OBJECTIVES:: To propose a reliable and practical method for automatically segmenting the mandible from CBCT images. METHODS:: The marker-based watershed transform is a region-growing approach that dilates or "floods" predefined markers onto a height map whose ridges denote object boundaries. We applied this method to segment the mandible from the rest of the CBCT image. The height map was generated to enhance the sharp decreases of intensity at the mandible/tissue border and suppress noise by computing the intensity gradient image of the CBCT itself. Two sets of markers, "mandible" and "background" were automatically placed inside and outside the mandible, respectively in a novel image using image registration. The watershed transform flooded the gradient image by dilating the markers simultaneously until colliding at watershed lines, estimating the mandible boundary. CBCT images of 20 adolescent subjects were chosen as test cases. Segmentation accuracy of the proposed method was evaluated by measuring overlap (Dice similarity coefficient) and boundary agreement against a well-accepted interactive segmentation method described in the literature. RESULTS:: The Dice similarity coefficient was 0.97 ± 0.01 (mean ± SD), indicating almost complete overlap between the automatically and the interactively segmented mandibles. Boundary deviations were predominantly under 1 mm for most of the mandibular surfaces. The errors were mostly from bones around partially erupted wisdom teeth, the condyles and the dental enamels, which had minimal impact on the overall morphology of the mandible. CONCLUSIONS:: The marker-based watershed transform method produces segmentation accuracy comparable to the well-accepted interactive segmentation approach.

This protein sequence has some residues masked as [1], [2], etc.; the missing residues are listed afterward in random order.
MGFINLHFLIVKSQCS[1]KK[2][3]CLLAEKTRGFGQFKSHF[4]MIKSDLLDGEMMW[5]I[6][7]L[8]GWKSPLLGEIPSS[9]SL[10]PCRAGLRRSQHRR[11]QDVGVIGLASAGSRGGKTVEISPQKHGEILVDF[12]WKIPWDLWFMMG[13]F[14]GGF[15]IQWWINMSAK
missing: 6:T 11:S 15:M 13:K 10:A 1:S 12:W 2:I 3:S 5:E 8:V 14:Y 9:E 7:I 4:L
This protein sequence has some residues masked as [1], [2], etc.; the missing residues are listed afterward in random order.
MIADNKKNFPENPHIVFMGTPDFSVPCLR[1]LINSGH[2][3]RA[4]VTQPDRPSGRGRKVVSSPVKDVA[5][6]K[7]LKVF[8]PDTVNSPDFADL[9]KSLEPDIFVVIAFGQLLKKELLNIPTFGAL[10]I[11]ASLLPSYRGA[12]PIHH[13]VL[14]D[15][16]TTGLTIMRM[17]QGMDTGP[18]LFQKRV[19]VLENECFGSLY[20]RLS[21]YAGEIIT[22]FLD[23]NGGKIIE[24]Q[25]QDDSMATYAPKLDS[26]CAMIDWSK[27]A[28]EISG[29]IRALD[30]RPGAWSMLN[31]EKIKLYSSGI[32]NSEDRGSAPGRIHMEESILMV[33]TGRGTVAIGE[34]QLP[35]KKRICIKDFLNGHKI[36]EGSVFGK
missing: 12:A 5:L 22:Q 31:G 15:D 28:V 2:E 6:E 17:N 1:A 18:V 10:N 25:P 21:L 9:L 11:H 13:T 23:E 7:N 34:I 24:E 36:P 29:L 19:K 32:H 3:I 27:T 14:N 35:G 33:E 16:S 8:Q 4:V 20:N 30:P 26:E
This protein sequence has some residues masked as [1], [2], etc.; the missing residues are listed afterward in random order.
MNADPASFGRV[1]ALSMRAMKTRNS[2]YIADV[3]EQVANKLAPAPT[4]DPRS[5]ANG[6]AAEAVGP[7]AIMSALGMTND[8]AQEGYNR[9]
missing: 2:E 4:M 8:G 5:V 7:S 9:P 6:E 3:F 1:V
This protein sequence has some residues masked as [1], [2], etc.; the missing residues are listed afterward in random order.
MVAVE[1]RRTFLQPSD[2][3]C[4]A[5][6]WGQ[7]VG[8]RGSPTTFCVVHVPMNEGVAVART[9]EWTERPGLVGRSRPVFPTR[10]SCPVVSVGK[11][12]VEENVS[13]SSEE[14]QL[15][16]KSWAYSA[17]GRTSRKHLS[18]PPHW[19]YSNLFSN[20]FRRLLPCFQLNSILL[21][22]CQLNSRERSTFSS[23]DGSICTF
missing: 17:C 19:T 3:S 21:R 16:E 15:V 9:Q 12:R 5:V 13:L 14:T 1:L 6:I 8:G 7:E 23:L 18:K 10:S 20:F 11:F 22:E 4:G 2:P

- image registration
- image segmentation
- marker-based watershed transform